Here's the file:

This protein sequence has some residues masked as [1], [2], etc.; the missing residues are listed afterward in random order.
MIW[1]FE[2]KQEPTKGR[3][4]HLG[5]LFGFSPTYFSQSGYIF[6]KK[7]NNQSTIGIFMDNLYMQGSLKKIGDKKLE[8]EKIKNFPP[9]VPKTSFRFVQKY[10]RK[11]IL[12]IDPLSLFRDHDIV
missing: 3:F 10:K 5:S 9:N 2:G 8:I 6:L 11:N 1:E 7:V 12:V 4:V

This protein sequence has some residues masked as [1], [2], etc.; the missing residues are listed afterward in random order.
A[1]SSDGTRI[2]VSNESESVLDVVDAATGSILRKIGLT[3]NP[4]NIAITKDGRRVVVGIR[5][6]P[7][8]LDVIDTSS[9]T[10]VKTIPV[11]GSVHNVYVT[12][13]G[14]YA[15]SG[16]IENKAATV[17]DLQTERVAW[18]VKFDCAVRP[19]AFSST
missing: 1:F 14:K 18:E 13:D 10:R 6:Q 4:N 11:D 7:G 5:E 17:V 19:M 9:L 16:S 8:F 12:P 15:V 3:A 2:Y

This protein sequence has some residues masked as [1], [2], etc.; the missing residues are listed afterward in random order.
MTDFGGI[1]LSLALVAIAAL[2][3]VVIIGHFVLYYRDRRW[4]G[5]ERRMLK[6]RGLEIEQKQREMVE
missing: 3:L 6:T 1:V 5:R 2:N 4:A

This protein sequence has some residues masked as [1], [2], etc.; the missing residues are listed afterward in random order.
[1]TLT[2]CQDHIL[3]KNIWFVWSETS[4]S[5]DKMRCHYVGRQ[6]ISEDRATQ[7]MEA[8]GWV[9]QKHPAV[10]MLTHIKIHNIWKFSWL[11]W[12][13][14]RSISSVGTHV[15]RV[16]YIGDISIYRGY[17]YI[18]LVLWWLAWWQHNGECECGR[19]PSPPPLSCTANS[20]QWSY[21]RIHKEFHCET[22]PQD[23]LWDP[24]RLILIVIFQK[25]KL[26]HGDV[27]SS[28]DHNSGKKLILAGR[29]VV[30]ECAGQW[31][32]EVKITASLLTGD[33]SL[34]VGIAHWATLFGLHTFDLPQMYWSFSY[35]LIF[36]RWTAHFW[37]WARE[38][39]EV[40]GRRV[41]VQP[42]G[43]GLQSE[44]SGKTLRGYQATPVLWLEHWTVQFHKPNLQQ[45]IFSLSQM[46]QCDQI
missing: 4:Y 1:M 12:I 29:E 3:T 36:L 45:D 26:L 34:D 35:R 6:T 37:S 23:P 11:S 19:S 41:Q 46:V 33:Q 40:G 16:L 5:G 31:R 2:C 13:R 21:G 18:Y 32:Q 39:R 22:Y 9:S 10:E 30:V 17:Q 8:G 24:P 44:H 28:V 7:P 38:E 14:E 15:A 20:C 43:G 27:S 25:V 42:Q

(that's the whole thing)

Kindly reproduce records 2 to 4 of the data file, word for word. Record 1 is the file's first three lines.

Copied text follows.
This protein sequence has some residues masked as [1], [2], etc.; the missing residues are listed afterward in random order.
A[1]SSDGTRI[2]VSNESESVLDVVDAATGSILRKIGLT[3]NP[4]NIAITKDGRRVVVGIR[5][6]P[7][8]LDVIDTSS[9]T[10]VKTIPV[11]GSVHNVYVT[12][13]G[14]YA[15]SG[16]IENKAATV[17]DLQTERVAW[18]VKFDCAVRP[19]AFSST
missing: 1:F 14:K 18:E 13:D 10:R 6:Q 4:N 11:D 7:G 5:E 17:V 19:M 9:L 16:S 8:F 12:P 15:V 3:A 2:Y

This protein sequence has some residues masked as [1], [2], etc.; the missing residues are listed afterward in random order.
MTDFGGI[1]LSLALVAIAAL[2][3]VVIIGHFVLYYRDRRW[4]G[5]ERRMLK[6]RGLEIEQKQREMVE
missing: 3:L 6:T 1:V 5:R 2:N 4:A

This protein sequence has some residues masked as [1], [2], etc.; the missing residues are listed afterward in random order.
[1]TLT[2]CQDHIL[3]KNIWFVWSETS[4]S[5]DKMRCHYVGRQ[6]ISEDRATQ[7]MEA[8]GWV[9]QKHPAV[10]MLTHIKIHNIWKFSWL[11]W[12][13][14]RSISSVGTHV[15]RV[16]YIGDISIYRGY[17]YI[18]LVLWWLAWWQHNGECECGR[19]PSPPPLSCTANS[20]QWSY[21]RIHKEFHCET[22]PQD[23]LWDP[24]RLILIVIFQK[25]KL[26]HGDV[27]SS[28]DHNSGKKLILAGR[29]VV[30]ECAGQW[31][32]EVKITASLLTGD[33]SL[34]VGIAHWATLFGLHTFDLPQMYWSFSY[35]LIF[36]RWTAHFW[37]WARE[38][39]EV[40]GRRV[41]VQP[42]G[43]GLQSE[44]SGKTLRGYQATPVLWLEHWTVQFHKPNLQQ[45]IFSLSQM[46]QCDQI
missing: 4:Y 1:M 12:I 29:E 3:T 36:L 45:D 26:L 34:D 35:R 6:T 37:S 23:P 11:S 19:S 41:Q 46:V 33:Q 40:G 16:L 5:G 31:R 2:C 13:R 21:G 18:Y 32:Q 39:R 22:Y 9:S 10:E 30:V 17:Q 8:G 24:P 44:H 28:V 7:P 38:E 14:E 15:A 20:C 43:G 27:S 25:V 42:Q